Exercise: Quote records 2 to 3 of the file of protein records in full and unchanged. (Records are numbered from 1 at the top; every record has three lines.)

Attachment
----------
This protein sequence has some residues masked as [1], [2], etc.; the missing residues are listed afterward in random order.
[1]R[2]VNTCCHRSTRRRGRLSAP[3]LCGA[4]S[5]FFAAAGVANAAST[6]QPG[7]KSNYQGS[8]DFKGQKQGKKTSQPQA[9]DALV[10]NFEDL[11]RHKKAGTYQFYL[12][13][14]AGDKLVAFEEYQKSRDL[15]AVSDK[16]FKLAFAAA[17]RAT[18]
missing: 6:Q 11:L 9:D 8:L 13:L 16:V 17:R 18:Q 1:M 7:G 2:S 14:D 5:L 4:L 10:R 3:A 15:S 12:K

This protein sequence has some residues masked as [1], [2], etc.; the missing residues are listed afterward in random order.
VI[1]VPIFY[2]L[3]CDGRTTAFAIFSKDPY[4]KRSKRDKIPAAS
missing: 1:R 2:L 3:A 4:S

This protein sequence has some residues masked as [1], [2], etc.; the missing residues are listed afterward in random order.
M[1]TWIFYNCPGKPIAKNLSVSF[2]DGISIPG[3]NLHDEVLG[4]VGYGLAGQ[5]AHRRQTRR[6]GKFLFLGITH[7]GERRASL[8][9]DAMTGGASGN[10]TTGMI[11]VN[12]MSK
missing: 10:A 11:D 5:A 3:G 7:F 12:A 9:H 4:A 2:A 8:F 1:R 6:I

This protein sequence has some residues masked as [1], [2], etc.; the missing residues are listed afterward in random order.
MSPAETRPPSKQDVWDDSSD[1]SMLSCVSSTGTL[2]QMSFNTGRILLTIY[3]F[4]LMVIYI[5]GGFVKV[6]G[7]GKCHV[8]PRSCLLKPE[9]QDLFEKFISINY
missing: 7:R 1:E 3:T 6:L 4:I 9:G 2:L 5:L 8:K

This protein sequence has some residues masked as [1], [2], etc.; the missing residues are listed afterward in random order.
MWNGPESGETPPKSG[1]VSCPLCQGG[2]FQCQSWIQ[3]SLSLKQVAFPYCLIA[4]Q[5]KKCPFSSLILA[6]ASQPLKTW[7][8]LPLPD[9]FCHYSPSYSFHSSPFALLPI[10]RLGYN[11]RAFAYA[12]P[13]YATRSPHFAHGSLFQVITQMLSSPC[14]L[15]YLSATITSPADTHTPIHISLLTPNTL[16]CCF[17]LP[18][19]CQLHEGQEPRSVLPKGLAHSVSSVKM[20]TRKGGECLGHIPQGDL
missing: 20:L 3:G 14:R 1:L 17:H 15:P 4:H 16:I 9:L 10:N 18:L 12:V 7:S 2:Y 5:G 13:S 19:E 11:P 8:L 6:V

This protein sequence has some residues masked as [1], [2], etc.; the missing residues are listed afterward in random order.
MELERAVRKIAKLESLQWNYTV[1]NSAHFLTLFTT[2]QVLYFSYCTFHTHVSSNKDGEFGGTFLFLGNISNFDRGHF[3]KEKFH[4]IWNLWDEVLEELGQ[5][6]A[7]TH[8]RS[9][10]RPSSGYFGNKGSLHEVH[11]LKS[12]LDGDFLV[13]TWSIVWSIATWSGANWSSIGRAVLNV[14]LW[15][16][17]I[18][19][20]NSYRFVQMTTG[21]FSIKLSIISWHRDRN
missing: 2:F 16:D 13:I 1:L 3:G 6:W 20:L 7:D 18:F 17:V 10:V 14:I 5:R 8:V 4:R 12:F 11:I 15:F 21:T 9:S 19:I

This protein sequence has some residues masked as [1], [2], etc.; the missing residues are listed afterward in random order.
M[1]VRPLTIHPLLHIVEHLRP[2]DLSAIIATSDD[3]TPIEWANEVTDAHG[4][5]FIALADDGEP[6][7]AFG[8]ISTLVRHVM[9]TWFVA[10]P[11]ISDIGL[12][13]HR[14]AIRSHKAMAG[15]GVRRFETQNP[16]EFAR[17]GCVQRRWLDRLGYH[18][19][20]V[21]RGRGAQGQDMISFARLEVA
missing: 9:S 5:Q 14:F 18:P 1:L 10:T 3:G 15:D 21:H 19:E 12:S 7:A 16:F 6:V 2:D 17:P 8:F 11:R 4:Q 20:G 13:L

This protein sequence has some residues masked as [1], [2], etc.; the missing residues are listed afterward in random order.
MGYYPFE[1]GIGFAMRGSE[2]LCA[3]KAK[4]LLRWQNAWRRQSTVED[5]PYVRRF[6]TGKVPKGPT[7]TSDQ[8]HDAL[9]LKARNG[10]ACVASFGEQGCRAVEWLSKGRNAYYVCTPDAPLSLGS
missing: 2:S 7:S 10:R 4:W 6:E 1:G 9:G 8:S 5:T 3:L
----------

This protein sequence has some residues masked as [1], [2], etc.; the missing residues are listed afterward in random order.
VI[1]VPIFY[2]L[3]CDGRTTAFAIFSKDPY[4]KRSKRDKIPAAS
missing: 1:R 2:L 3:A 4:S

This protein sequence has some residues masked as [1], [2], etc.; the missing residues are listed afterward in random order.
M[1]TWIFYNCPGKPIAKNLSVSF[2]DGISIPG[3]NLHDEVLG[4]VGYGLAGQ[5]AHRRQTRR[6]GKFLFLGITH[7]GERRASL[8][9]DAMTGGASGN[10]TTGMI[11]VN[12]MSK
missing: 10:A 11:D 5:A 3:G 7:F 12:A 9:H 4:A 2:A 8:F 1:R 6:I